Is it the common cold or the flu?

An age old question primary care doctors regularly face:

Do you think it’s the cold or the flu?
The common cold and influenza, more commonly known as the flu, are both viral infections. There are hundreds of viruses that cause the common cold while there are much fewer strains of influenza. While both have origins as respiratory illnesses and have similar symptoms, flu symptoms are typically more severe. Fever, fatigue and body aches are more common symptoms of influenza; the symptoms can keep individuals from work or school for up to one to two weeks. Also, the flu can lead to health ailments, including pneumonia and other bacterial infections, and may even lead to hospitalization.

Common cold symptoms present less severely than the flu.
While signs and symptoms of influenza usually start abruptly, the symptom onset for the common cold is gradual. Fever is rare with the common cold. Both illnesses can produce a cough, but the common cold is more likely to include nasal or sinus symptoms, like sneezing, stuffy nose, and sore throat. The combination of symptoms can cause fatigue, but individuals with common cold usually have enough energy to continue their daily routines.

Flu recommendations.
Individuals at the highest risk for getting sick with influenza are children ages two and younger, adults ages 65 and older, and any individual with multiple chronic medical conditions. Organizations like the Center for Disease Control (CDC), American Academy of Pediatrics (AAP), American Academy of Family Physicians (AAFP) and American College of Physicians (ACP) all recommend the flu shot for children and adults. The AAP recommends that all children ages six months and older receive a flu shot.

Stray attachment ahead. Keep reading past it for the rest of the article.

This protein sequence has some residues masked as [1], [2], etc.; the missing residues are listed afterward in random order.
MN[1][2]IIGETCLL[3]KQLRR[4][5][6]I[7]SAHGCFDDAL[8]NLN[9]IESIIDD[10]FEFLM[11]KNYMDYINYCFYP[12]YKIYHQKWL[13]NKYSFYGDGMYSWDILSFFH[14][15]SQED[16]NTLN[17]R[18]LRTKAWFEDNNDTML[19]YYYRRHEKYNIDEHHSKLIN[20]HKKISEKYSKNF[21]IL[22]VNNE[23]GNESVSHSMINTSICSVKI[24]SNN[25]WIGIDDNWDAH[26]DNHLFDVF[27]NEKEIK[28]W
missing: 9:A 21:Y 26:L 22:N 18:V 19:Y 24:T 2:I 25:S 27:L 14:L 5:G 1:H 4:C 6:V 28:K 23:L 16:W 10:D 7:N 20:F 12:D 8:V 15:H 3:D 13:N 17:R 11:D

The CDC recommends that if an infant is unable to eat, has trouble breathing, has no tears when crying and has significantly fewer wet diapers than normal, to get medical help right away.

Emergency signs of flu sickness.
According to the CDC, children of infants with rapid or difficulty breathing, bluish skin color, poor appetite, decreased activity or drowsiness, and/or irritability should be seen emergently by a medical professional. Another concerning scenario would be flu-like symptoms that improve but than return as any combination of fever, worsening cough and rash. Emergency signs of influenza in adults include difficulty breathing, pain or pressure in the chest or abdomen, sudden dizziness, confusion, and severe or persistent vomiting.

Being aware of the differences between a bold and flu can help determine treatment options. Consult a primary care physician to determine options to prevent and treat cold or flu.